Aesthetics clinic helps young patients Glow Up with reduced rates
SW1 Clinic's scheme aims to build confidence in teens, young adults at low rates
Local medical aesthetics doctor Low Chai Ling has been treating a 15-year-old boy who wants to get rid of a birthmark that looks like a "chocolate stain" near his lips that his classmates tease him about.
For a series of three laser sessions that usually costs upwards of $600 a session, he just has to pay an all-inclusive fee of $98.
He is among the 30 patients so far who have benefited from Glow Up, SW1 Clinic's latest non-profit initiative to build self-confidence in teenagers and young adults who may not be able to afford professional treatment for skin problems.
Dr Low, 43, is the founder of the aesthetics, plastic surgery and medical spa centre that opened last year on the 13th level of Paragon Medical.
Her team of six doctors - including her husband, Dr Kenneth Lee - and two plastic surgeons sees 40 to 50 patients a day and often stays back to attend to Glow Up patients.
Since SW1 started the initiative last month, she has seen young patients with issues ranging from cystic acne to hyperhidrosis (excessive sweating in palms and soles of the feet).
The mother of two children aged 11 and 13 told The New Paper: "Some patients told me they wished they had access to aesthetic clinics when they were younger, so they could seek treatment earlier, so I wanted to fill in that gap."
She added: "Being a young adult can be daunting, especially when you are just coming into your own. It is easy to brush aside these concerns, but you would have to walk a day in the shoes of a young person with a skin problem to understand."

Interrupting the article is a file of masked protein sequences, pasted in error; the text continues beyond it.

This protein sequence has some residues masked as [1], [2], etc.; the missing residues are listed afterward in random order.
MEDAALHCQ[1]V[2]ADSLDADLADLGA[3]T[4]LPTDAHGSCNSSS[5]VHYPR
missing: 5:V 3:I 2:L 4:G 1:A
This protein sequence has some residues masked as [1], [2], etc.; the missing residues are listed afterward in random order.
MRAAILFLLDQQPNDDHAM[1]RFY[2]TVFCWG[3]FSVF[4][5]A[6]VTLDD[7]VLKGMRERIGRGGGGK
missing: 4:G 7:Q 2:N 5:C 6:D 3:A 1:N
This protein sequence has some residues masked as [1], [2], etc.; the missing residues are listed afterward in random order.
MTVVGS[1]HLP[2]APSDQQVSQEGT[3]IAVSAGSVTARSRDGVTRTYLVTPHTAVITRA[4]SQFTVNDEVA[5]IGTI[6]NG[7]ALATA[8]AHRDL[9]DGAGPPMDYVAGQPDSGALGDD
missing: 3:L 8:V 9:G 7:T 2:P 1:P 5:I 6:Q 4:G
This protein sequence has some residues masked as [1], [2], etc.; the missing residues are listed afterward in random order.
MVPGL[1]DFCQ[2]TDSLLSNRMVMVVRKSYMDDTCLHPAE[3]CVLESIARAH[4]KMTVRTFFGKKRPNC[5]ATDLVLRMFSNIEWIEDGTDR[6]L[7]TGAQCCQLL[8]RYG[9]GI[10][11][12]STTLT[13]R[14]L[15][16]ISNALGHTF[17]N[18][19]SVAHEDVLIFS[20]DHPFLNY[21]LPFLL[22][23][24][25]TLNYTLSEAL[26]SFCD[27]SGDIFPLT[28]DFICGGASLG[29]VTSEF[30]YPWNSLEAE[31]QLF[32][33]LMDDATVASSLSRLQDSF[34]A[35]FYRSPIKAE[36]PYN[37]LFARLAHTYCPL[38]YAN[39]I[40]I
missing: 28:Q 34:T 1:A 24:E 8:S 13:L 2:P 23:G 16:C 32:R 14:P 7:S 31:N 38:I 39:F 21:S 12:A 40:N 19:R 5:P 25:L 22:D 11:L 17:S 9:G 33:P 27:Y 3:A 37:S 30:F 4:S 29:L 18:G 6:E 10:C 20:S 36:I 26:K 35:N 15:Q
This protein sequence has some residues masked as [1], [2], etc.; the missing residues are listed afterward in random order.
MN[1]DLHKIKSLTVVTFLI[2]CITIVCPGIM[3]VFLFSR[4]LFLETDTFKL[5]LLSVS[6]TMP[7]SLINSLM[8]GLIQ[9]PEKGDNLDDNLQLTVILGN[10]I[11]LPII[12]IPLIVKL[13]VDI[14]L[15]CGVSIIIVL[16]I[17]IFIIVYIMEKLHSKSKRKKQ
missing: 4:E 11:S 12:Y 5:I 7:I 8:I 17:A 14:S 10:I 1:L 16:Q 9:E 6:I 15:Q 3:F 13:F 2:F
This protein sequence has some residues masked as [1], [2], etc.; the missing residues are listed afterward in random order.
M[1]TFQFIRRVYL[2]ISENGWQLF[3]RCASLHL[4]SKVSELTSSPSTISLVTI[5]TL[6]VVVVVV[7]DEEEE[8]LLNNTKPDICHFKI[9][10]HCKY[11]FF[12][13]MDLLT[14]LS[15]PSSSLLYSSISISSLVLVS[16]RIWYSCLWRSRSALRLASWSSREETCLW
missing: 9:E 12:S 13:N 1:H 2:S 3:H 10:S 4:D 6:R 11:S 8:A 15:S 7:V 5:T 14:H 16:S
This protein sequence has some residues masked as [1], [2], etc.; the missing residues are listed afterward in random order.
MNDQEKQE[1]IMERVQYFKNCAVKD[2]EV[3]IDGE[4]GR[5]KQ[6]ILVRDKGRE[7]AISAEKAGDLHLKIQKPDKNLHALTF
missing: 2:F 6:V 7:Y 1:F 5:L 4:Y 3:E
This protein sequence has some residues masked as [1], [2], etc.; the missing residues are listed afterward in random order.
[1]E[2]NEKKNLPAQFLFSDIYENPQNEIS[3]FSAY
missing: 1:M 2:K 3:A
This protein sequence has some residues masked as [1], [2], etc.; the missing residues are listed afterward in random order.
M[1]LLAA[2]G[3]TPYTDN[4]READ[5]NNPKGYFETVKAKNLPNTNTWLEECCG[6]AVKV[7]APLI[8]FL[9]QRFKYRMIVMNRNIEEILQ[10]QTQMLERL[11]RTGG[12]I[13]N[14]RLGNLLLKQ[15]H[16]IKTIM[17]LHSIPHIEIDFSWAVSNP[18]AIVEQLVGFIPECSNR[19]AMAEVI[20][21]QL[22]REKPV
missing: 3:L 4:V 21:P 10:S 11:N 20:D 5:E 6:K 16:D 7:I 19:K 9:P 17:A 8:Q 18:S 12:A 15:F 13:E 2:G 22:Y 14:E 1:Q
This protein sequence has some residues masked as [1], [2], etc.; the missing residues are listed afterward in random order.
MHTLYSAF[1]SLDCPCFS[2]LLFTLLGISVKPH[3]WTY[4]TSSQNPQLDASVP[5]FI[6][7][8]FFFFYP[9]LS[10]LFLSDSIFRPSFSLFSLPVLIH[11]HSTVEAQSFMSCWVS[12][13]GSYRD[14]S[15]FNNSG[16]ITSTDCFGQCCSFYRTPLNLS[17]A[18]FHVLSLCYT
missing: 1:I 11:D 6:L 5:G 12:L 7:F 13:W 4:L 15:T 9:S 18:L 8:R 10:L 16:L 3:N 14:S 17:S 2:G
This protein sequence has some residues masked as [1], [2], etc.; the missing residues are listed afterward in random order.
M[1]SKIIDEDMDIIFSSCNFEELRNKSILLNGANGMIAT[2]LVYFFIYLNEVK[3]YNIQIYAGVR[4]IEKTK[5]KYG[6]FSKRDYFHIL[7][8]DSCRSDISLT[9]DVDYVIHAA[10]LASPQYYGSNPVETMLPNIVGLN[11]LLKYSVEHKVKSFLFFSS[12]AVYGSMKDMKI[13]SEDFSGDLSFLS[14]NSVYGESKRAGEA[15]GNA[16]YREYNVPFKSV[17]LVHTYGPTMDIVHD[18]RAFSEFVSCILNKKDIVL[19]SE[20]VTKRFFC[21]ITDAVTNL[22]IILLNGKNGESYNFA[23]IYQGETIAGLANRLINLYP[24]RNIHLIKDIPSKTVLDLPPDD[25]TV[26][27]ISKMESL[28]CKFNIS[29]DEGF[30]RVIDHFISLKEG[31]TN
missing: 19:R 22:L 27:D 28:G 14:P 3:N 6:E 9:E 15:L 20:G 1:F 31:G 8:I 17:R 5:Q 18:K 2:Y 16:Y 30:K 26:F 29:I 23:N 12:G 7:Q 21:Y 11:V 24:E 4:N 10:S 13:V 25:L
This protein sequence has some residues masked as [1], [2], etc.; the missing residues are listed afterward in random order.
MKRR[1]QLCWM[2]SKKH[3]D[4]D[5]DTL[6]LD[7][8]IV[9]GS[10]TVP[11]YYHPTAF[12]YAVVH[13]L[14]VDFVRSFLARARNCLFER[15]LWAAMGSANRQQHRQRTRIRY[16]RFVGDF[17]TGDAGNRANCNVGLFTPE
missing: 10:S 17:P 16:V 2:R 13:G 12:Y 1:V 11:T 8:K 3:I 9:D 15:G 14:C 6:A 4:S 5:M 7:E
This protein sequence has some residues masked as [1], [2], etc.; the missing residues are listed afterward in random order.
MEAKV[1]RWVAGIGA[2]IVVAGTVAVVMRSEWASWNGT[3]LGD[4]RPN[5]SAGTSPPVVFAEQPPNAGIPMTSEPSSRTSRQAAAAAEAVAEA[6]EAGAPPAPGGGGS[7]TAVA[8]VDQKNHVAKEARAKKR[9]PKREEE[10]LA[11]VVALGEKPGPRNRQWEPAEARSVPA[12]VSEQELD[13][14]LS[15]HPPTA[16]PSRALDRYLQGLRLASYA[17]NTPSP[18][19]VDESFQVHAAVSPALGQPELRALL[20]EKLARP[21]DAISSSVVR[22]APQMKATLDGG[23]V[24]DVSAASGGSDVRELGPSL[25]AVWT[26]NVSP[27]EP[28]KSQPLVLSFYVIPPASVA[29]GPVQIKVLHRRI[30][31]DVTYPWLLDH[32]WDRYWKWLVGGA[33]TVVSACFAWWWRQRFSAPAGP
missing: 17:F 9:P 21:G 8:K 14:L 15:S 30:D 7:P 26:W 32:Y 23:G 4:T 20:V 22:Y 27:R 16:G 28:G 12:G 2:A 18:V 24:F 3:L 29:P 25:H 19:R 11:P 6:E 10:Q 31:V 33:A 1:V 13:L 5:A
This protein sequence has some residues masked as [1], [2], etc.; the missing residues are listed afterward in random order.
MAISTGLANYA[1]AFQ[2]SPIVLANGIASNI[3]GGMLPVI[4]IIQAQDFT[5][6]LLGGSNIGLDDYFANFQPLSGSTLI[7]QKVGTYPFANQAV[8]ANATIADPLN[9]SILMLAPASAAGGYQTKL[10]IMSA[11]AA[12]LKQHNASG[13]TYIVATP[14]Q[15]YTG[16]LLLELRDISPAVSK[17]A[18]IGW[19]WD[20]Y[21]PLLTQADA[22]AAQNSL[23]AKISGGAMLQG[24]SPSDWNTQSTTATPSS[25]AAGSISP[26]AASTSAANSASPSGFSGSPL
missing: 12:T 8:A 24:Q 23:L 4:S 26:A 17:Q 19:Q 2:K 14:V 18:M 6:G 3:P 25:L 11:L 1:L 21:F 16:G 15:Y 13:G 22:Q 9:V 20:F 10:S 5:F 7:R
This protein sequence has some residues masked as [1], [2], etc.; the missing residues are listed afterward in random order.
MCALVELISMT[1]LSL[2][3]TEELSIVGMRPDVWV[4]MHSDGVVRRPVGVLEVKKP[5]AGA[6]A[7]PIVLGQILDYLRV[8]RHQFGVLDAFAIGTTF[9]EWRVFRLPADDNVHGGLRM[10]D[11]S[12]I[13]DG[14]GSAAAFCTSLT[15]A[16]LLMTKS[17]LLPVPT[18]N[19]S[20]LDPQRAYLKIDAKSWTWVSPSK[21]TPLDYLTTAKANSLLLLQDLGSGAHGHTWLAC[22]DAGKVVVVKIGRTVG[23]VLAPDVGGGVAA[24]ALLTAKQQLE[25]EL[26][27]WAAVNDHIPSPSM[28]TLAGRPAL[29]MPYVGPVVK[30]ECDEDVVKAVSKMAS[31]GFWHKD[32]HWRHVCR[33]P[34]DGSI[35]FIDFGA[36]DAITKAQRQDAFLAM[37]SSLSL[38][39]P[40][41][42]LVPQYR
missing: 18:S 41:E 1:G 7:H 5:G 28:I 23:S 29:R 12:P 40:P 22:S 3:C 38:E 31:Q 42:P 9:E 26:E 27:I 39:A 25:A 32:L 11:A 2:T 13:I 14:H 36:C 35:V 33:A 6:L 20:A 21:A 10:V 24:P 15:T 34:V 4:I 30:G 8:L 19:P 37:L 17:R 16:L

Dr Low feels Glow Up is also a good way to prevent young people from hurting their bodies by taking dubious medication or trying skin cream that may worsen their conditions.
The usual consultation charges ($88 to $128) are waived, and three to four trial-sized skincare products ($30 to $40 for a one-month course) and a spot treatment (upwards of $600) such as laser, if required, are also offered at the significantly reduced fee of $98.
"People think that you have to be very needy to receive help, but we are hoping to give help to those who fall through the cracks," Dr Low said.
SW1 Clinic is actively involved in various corporate social responsibility projects. These include pro bono work for patients with disfiguring and urgent skin conditions, such as those who need to undergo ear reconstruction surgery and operations due to birth deformities. It also provides employment to the disabled.
Mr Gary Woon, 43, was unemployed for seven years after a traffic accident, in which he became a tetraplegic.
Trained in Web design, Mr Woon was hired in 2003 and is the clinic's sole Web designer.
Dr Low sponsored his online lessons to help him improve his skills. Later on, she gave him an iMac to help him with his work.
In 2014, she employed Miss Ng Poh Peng to help curate content for the blog of her former clinic. The latter left after a year to pursue other interests. Miss Ng made headlines in 1991 as she was born with congenital ichthyosis, a rare and incurable hereditary skin disorder that causes skin to flake off, exposing raw-looking wrinkled pink skin.
Dr Low said: "It is not about the physical capability these people possess, it is about their hunger to learn and mental capacity."
She said the opportunities to help those in need gives her a sense of satisfaction.
"When we help them, we hope they will pay it forward and help others around them too," Dr Low said.